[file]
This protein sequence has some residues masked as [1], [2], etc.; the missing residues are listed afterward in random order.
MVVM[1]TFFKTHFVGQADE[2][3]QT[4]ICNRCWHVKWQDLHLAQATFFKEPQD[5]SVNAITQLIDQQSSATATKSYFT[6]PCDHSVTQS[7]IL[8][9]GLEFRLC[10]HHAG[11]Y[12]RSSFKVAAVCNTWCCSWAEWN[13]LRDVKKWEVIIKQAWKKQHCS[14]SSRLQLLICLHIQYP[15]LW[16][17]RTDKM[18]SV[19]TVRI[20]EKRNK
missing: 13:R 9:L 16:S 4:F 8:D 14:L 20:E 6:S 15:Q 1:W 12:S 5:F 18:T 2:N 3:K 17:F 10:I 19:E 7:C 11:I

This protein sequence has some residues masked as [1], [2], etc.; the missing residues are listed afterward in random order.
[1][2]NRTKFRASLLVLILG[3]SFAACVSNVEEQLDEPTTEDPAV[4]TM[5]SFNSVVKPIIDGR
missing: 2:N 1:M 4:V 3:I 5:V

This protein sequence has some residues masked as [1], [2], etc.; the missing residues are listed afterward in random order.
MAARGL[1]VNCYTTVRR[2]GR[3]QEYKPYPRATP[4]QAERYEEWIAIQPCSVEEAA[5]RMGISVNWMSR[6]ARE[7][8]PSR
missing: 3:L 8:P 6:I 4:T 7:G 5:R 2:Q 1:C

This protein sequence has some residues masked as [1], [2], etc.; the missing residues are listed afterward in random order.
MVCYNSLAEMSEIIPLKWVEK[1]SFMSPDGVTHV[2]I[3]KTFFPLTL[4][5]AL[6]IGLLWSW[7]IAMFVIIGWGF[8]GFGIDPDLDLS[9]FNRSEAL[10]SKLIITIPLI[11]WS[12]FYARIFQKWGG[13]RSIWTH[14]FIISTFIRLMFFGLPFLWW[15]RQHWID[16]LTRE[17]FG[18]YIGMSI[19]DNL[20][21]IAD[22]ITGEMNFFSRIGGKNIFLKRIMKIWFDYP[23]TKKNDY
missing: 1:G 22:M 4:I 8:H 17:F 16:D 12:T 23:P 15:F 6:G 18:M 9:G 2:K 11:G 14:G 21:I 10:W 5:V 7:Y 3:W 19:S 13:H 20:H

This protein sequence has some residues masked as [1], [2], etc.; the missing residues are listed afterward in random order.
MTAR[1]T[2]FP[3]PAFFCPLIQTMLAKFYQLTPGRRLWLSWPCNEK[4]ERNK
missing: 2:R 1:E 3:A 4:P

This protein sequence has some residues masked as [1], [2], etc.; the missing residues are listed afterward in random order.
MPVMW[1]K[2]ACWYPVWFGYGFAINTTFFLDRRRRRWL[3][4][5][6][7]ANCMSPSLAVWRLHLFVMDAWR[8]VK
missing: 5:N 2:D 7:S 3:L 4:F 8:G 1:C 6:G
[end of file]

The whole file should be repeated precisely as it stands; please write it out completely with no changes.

This protein sequence has some residues masked as [1], [2], etc.; the missing residues are listed afterward in random order.
MVVM[1]TFFKTHFVGQADE[2][3]QT[4]ICNRCWHVKWQDLHLAQATFFKEPQD[5]SVNAITQLIDQQSSATATKSYFT[6]PCDHSVTQS[7]IL[8][9]GLEFRLC[10]HHAG[11]Y[12]RSSFKVAAVCNTWCCSWAEWN[13]LRDVKKWEVIIKQAWKKQHCS[14]SSRLQLLICLHIQYP[15]LW[16][17]RTDKM[18]SV[19]TVRI[20]EKRNK
missing: 13:R 9:L 16:S 4:F 8:D 14:L 20:E 6:S 15:Q 1:W 12:S 5:F 18:T 2:N 3:K 17:F 10:I 19:E 7:C 11:I

This protein sequence has some residues masked as [1], [2], etc.; the missing residues are listed afterward in random order.
[1][2]NRTKFRASLLVLILG[3]SFAACVSNVEEQLDEPTTEDPAV[4]TM[5]SFNSVVKPIIDGR
missing: 2:N 1:M 4:V 3:I 5:V

This protein sequence has some residues masked as [1], [2], etc.; the missing residues are listed afterward in random order.
MAARGL[1]VNCYTTVRR[2]GR[3]QEYKPYPRATP[4]QAERYEEWIAIQPCSVEEAA[5]RMGISVNWMSR[6]ARE[7][8]PSR
missing: 3:L 8:P 6:I 4:T 7:G 5:R 2:Q 1:C

This protein sequence has some residues masked as [1], [2], etc.; the missing residues are listed afterward in random order.
MVCYNSLAEMSEIIPLKWVEK[1]SFMSPDGVTHV[2]I[3]KTFFPLTL[4][5]AL[6]IGLLWSW[7]IAMFVIIGWGF[8]GFGIDPDLDLS[9]FNRSEAL[10]SKLIITIPLI[11]WS[12]FYARIFQKWGG[13]RSIWTH[14]FIISTFIRLMFFGLPFLWW[15]RQHWID[16]LTRE[17]FG[18]YIGMSI[19]DNL[20][21]IAD[22]ITGEMNFFSRIGGKNIFLKRIMKIWFDYP[23]TKKNDY
missing: 1:G 22:M 4:I 8:H 17:F 16:D 12:T 23:P 15:F 6:G 18:M 9:G 2:K 11:G 14:G 21:I 10:W 5:V 7:Y 3:W 19:S 13:H 20:H

This protein sequence has some residues masked as [1], [2], etc.; the missing residues are listed afterward in random order.
MTAR[1]T[2]FP[3]PAFFCPLIQTMLAKFYQLTPGRRLWLSWPCNEK[4]ERNK
missing: 2:R 1:E 3:A 4:P

This protein sequence has some residues masked as [1], [2], etc.; the missing residues are listed afterward in random order.
MPVMW[1]K[2]ACWYPVWFGYGFAINTTFFLDRRRRRWL[3][4][5][6][7]ANCMSPSLAVWRLHLFVMDAWR[8]VK
missing: 5:N 2:D 7:S 3:L 4:F 8:G 1:C 6:G